Last night, President Trump tweeted that he was threatening to impose tariffs on all goods sold from Mexico into the United States. He said unless Mexico does more to stop the flow of Central American migrants across the U.S.-Mexico border, these tariffs could eventually reach 25%.
Mexico ranks high as one of the United States’ largest trade partner. But the announcement was shocking partly because of its timing: the Trump administration had already reached a trade deal with Mexico and Canada, but that deal’s ratification is pending. These new tariffs undermine its prospects. Furthermore, it had appeared that the U.S. was beginning to focus its trade agenda on China, having recently dropped the steel and aluminum tariffs on Mexico and Canada. Trump’s announcement is thus an unexpected volte face.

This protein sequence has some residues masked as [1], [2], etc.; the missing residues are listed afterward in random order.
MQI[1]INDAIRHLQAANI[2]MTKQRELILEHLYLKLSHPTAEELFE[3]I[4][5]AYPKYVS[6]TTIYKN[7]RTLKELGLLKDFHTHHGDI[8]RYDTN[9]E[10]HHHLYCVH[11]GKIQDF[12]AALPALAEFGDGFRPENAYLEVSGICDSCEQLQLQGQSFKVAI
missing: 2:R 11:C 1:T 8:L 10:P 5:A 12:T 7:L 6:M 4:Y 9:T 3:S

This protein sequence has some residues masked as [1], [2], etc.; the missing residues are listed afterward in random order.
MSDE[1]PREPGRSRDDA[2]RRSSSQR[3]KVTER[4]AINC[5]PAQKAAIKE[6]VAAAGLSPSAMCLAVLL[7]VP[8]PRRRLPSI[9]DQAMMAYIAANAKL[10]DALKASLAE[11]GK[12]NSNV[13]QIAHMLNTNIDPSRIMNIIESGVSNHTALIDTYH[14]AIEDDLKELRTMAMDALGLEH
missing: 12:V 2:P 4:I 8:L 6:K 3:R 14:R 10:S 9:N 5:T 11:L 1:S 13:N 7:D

Soumaya Keynes, the U.S. economics editor for The Economist, helps explain five things to know about the surprising announcement.
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